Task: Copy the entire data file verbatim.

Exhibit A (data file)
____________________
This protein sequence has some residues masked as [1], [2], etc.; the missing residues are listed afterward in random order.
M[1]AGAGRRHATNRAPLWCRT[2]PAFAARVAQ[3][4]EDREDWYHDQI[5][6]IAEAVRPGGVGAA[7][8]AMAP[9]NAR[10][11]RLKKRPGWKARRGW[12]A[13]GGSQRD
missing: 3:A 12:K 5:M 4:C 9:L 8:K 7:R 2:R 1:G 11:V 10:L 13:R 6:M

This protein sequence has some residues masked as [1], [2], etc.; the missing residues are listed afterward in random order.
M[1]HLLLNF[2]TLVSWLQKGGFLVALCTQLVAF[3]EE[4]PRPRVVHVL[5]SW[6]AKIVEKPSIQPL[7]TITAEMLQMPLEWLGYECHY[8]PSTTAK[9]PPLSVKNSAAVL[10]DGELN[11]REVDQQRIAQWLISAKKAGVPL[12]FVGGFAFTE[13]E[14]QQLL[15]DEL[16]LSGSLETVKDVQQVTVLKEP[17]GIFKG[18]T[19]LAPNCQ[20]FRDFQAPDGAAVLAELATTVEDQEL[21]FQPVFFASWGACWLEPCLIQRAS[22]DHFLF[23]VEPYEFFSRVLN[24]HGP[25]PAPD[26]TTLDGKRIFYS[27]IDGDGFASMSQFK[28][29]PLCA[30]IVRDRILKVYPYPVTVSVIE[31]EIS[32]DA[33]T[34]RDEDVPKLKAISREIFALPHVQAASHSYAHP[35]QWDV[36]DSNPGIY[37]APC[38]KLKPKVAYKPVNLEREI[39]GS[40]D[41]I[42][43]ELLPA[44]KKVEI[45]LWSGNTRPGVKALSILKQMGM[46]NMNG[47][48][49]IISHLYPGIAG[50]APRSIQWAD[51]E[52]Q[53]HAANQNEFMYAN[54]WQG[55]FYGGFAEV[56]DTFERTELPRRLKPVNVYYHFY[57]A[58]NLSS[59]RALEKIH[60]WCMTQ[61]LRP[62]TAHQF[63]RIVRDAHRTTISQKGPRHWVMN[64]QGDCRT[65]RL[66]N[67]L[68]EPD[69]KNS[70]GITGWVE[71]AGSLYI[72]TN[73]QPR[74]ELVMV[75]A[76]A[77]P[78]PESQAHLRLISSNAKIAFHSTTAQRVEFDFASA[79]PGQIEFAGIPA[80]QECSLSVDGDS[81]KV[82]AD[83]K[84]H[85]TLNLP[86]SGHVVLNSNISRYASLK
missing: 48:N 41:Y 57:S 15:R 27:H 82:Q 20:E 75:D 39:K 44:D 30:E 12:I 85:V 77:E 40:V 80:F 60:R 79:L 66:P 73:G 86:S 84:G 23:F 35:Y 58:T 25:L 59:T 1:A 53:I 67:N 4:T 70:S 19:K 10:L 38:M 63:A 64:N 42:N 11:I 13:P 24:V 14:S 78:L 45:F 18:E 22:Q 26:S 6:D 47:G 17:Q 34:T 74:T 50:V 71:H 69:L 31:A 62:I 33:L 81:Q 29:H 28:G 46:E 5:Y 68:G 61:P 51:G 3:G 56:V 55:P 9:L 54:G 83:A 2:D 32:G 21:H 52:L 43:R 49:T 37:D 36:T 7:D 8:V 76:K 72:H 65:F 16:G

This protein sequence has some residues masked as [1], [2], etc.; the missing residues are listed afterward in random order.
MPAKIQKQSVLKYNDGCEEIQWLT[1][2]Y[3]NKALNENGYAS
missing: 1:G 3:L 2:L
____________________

This protein sequence has some residues masked as [1], [2], etc.; the missing residues are listed afterward in random order.
M[1]AGAGRRHATNRAPLWCRT[2]PAFAARVAQ[3][4]EDREDWYHDQI[5][6]IAEAVRPGGVGAA[7][8]AMAP[9]NAR[10][11]RLKKRPGWKARRGW[12]A[13]GGSQRD
missing: 3:A 12:K 5:M 4:C 9:L 8:K 7:R 2:R 1:G 11:V 10:L 13:R 6:M

This protein sequence has some residues masked as [1], [2], etc.; the missing residues are listed afterward in random order.
M[1]HLLLNF[2]TLVSWLQKGGFLVALCTQLVAF[3]EE[4]PRPRVVHVL[5]SW[6]AKIVEKPSIQPL[7]TITAEMLQMPLEWLGYECHY[8]PSTTAK[9]PPLSVKNSAAVL[10]DGELN[11]REVDQQRIAQWLISAKKAGVPL[12]FVGGFAFTE[13]E[14]QQLL[15]DEL[16]LSGSLETVKDVQQVTVLKEP[17]GIFKG[18]T[19]LAPNCQ[20]FRDFQAPDGAAVLAELATTVEDQEL[21]FQPVFFASWGACWLEPCLIQRAS[22]DHFLF[23]VEPYEFFSRVLN[24]HGP[25]PAPD[26]TTLDGKRIFYS[27]IDGDGFASMSQFK[28][29]PLCA[30]IVRDRILKVYPYPVTVSVIE[31]EIS[32]DA[33]T[34]RDEDVPKLKAISREIFALPHVQAASHSYAHP[35]QWDV[36]DSNPGIY[37]APC[38]KLKPKVAYKPVNLEREI[39]GS[40]D[41]I[42][43]ELLPA[44]KKVEI[45]LWSGNTRPGVKALSILKQMGM[46]NMNG[47][48][49]IISHLYPGIAG[50]APRSIQWAD[51]E[52]Q[53]HAANQNEFMYAN[54]WQG[55]FYGGFAEV[56]DTFERTELPRRLKPVNVYYHFY[57]A[58]NLSS[59]RALEKIH[60]WCMTQ[61]LRP[62]TAHQF[63]RIVRDAHRTTISQKGPRHWVMN[64]QGDCRT[65]RL[66]N[67]L[68]EPD[69]KNS[70]GITGWVE[71]AGSLYI[72]TN[73]QPR[74]ELVMV[75]A[76]A[77]P[78]PESQAHLRLISSNAKIAFHSTTAQRVEFDFASA[79]PGQIEFAGIPA[80]QECSLSVDGDS[81]KV[82]AD[83]K[84]H[85]TLNLP[86]SGHVVLNSNISRYASLK
missing: 48:N 41:Y 57:S 15:R 27:H 82:Q 20:E 75:D 39:K 44:D 30:E 12:I 85:V 77:E 40:V 80:F 60:R 79:L 66:P 73:G 86:S 84:G 23:F 35:Y 58:T 25:L 59:T 1:A 53:I 67:N 4:T 70:S 19:K 10:L 38:M 63:A 64:N 42:N 11:I 13:P 24:V 14:S 78:L 45:F 18:E 22:Q 26:S 6:D 47:G 17:Q 34:T 74:T 50:V 71:H 69:L 31:A 62:I 33:L 81:Q 29:H 28:G 46:E 5:Y 68:G 61:P 51:G 3:G 56:V 55:P 9:L 54:G 83:A 2:D 32:G 21:H 52:L 43:R 49:T 37:D 36:T 7:D 8:V 76:K 72:H 65:F 16:G

This protein sequence has some residues masked as [1], [2], etc.; the missing residues are listed afterward in random order.
MPAKIQKQSVLKYNDGCEEIQWLT[1][2]Y[3]NKALNENGYAS
missing: 1:G 3:L 2:L